Figure 2: Phase evolution probed by in situ electron diffraction.
Figure 2

(a) Electron diffraction intensity profile (the colour map in the middle) as a function of reaction time during an in situ lithiation of Fe3O4 nanoparticles (see Supplementary Movie 1). The SAED patterns and corresponding radially integrated intensity profiles obtained at pristine (0 s) and fully lithiated (3400, s) states are shown below and above the colour map, respectively. Arrows indicate diffraction peak shift towards a lower value in the reciprocal space. The sample was lithiated at a rate of 980 mA g−1. (b) Intensity profiles of Fe3O4 (311) and Fe (110) Bragg reflections during the lithiation, indicating the phase evolution of Fe3O4 and Fe. (c) Lattice parameter measured from Fe3O4 (311) and (511) reflections showing an incremental shift as a function of lithiation time, which quantitatively agrees with the SXRD results. Error bars are given by 1 pixel precision of SAED measurements. Blue lines indicate lattice parameters of Fe3O4 and LiFe3O4 measured by SXRD in Fig. 1g.

Visualization of two-step lithiation by in situ BF-STEM

After verifying that the phase transformation occurs using in situ SAED, we performed an in situ BF-STEM observation to follow how the structure evolves during the entire lithiation process in real space, as shown in Fig. 3a and Supplementary Movie 2. The time-sequenced BF-STEM images record the intensity of the transmitted electrons scattered to lower angles, as well as the direct beam (involving the most coherent electron scattering). This signal is strain sensitive and thus enables direct visualization of the small lattice changes that occur during the intercalation process (Supplementary Fig. 6)47. We show that this is essential observing intercalation reactions in real time. This is in contrast to other, more conventional imaging techniques (such as HAADF-STEM or BF/DF TEM) which do not have the requisite image sensitivity to directly observe this process (sensitivity to strain is not satisfied due to incoherent contrast or bending contour). The first intercalation step follows the reaction described in equation (2) to generate the lithium-inserted LixFe3O4 phase (shown with a lighter contrast). These regions will be further lithiated in the subsequent conversion reaction, which is also accompanied by the extrusion of ultrafine metallic Fe nanoparticles to form a composite with the amorphous Li2O. For better visualization, we use false colours to distinguish the pristine Fe3O4 (red), Li-inserted Fe3O4 (blue) and completely conversion composite (green) phases and their evolution as a function of time. This was also verified using electron energy-loss spectroscopy (EELS) in STEM (Supplementary Fig. 7). We note that, under realistic electrochemical environment, the lithiation process shows a non-equilibrium reaction pathway, that is, the conversion reaction starts to take place before the intercalation completely finishes. This may be likely due to the fact that the diffusion of lithium on the Fe3O4 particle surface is faster than that through the lithiated LixFe3O4 phase, which can cause a sufficiently large lithium concentration at the particle surface and thereby trigger the conversion reaction to happen at an early stage (but still after the intercalation reaction). It is obvious that both intercalation and conversion reactions follow a ‘shrinking-core’ mode, proceeding from the outer surface to the inner region37. Specifically, the initial intercalation trajectory does not exhibit any preferential directions, in accord with the zigzag Li+ diffusion paths in three-dimensional (3D) tunnels16, whereas the subsequent conversion tends to propagate through the outer facets, that is, {111} planes. As an approximate measure of reaction kinetics, we quantified the projected areas of the three phases versus the lithiation time, displayed in Fig. 3b. This figure shows that the propagation speed of the intercalation process is about 1 order of magnitude faster than the following conversion reaction (Fig. 3c). We note that these measurements are from one single particle, where the electrochemical conditions are supposed to be identical. This is consistent with the fact that full conversion needs multiple Li-ion transfers, when compared with the intercalation process. We do not believe this to be an effect resulting from local electrochemical inhomogeneity.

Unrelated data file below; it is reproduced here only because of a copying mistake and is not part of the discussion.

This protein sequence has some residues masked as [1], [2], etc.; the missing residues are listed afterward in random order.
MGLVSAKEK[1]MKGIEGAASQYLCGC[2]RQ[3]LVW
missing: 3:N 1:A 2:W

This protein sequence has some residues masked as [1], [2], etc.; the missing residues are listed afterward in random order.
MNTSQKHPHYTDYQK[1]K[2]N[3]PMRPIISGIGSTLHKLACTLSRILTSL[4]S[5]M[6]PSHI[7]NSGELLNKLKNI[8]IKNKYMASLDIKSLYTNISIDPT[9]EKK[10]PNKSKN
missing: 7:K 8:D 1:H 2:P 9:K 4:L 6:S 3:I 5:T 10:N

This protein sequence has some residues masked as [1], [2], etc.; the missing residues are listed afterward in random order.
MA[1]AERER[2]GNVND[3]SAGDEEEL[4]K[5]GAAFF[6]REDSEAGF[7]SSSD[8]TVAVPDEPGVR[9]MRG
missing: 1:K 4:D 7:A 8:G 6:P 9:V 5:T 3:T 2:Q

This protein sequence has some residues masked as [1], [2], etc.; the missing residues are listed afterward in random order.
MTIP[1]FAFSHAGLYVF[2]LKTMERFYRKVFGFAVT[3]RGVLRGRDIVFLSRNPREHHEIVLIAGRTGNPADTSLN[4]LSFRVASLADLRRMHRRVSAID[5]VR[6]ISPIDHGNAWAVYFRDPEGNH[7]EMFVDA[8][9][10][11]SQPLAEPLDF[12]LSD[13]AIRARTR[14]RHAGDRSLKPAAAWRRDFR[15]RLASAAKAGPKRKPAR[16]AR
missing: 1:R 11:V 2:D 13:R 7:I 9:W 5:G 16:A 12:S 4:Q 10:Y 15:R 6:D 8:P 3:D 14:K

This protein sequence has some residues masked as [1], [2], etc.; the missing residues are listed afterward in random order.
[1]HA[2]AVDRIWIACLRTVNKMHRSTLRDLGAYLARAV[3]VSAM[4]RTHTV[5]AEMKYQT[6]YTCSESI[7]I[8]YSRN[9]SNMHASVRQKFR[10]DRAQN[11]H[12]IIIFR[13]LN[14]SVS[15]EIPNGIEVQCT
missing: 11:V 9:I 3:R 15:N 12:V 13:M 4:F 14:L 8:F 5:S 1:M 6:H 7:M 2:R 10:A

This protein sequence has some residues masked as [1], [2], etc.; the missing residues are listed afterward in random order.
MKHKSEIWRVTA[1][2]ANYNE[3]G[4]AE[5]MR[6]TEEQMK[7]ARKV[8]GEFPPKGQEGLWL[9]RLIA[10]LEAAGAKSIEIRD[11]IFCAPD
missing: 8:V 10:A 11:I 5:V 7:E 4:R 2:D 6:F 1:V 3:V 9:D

Figure 3: In situ observation of two-step phase transformation during lithiation.
Figure 3

(a) BF-STEM image series showing phase evolution during lithiation. The overlaid false colours indicate different phases: pristine Fe3O4 (red), Li-inserted LixFe3O4 (blue) and Fe+Li2O composite after conversion (green). Scale bar, 20 nm. The sample was lithiated at a rate of 2,700 mA g−1. (b) Projected areas of the three phases as a function of time. (c) Propagation speed of intercalation and conversion as a function of time.

HRTEM characterization